There were images of the suffering Son of Man on the walls and by the knee-w0rn floor

Noone, to this day, in that same monastary or wherever one finds Carthusian monks, sacrafices more, isolates more, prays more, works more in solitude and silence, producing the famous Chartreuse liqueur. How many monks? I don’t know. (I recall, in dimly remembered Cambridge day in my small redoubt, adding sweet Chartreuse to a solitary drunk, wishing to enchance it however slightly to something beatific. It didn’t. I recall darkness only.

It is a hard calling, a hard life, the monks life, that much of the world, like Robinson Jeffers, saw only as a tragic case of simean fools in slavery to an illusion.

Jeffers seems to embrace mortality, the inevitability of entropy, of the beauty of nature though it all, fish and fowl and plant must die, after which comes the the dark abyss — the grave unconscious depths that lie beneath the shining, roaring blue surface of the Pacific beside which he, Jeffers, lived and loved and wrote.

Arnold, contemplating that Alpine cloister, proclaimed, we are like children rear’d in shade/ Beneath some old-world abbey wall,/ Forgotten in a forest-glade…

Two apes unawars, perhaps. Three, counting me. Or, perhaps, we’re aware, as I am on this New Year’s Day – that January 2nd is coming quickly. I’ll watch some fellow, much younger apes play football on my electronic devices with their big screens and colorful images and voices simulating distant reality, real only in some remote way incomprehensible to me as I sit in my cloister, recovering from infection by a headline-making pathogen invisible to me — knowing I’m looking at paying over a grand to get a broken-down tooth crowned and that it sits right next to another tooth that fell apart years ago and also needs to be crowned for another grand, or more.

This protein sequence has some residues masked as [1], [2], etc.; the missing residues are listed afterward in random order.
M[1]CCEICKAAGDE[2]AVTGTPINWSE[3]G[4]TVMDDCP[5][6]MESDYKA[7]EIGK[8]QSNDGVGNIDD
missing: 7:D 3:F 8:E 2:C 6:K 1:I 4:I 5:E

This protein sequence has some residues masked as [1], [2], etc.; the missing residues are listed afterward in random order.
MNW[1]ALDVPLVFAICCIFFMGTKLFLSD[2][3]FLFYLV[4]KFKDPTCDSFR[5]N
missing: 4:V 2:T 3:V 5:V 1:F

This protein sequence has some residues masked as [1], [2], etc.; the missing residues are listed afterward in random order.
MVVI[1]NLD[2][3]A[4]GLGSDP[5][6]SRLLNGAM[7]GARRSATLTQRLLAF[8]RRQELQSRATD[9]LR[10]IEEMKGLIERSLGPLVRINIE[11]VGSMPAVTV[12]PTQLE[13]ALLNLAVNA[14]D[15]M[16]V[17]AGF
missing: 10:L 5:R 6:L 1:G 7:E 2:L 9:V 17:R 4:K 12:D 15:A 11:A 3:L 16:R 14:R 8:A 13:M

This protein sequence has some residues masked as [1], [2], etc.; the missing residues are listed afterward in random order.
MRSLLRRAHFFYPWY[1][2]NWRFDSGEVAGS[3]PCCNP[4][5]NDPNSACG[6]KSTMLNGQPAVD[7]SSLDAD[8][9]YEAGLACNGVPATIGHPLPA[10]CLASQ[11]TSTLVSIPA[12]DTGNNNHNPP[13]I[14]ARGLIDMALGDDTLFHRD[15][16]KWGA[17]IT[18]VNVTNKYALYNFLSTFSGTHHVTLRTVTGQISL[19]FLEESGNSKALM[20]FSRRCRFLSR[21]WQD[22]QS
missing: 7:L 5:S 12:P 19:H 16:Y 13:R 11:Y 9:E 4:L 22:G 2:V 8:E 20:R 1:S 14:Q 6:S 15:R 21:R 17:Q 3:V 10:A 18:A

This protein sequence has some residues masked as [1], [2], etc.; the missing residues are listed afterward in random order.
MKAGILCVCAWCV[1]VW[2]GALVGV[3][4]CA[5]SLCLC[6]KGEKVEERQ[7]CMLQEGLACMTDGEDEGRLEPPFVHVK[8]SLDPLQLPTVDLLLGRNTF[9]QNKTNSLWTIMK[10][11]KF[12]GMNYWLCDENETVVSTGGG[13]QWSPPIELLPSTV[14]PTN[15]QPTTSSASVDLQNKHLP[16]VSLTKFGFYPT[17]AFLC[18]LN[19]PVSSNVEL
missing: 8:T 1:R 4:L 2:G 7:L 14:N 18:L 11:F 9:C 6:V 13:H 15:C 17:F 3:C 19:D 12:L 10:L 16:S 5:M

Right now, I feel like I’m just dripping paint on a canvas. My Pollock.

Salve Mater misericordiae/ Mater spei et Mater veniae…

Hail, Mother of Mercy, Mother of hope and of pardon, Mother of God and of grace, Mother full of holy joy.

Her feast. My failures to love, my faltering faith. God, forgive me. God, help me.

God, in 2022, I must trust in You. But I don’t really know You.

I believe you can pull me from the abyss.

There is nothing I can explain to the poets. My poet’s soul, my child’s faith flies me over the abyss — toward home….

We stand about in open spaces

And shiver in unlit rooms

T.S. Eliot, Choruses from “The Rock”


Pray for us.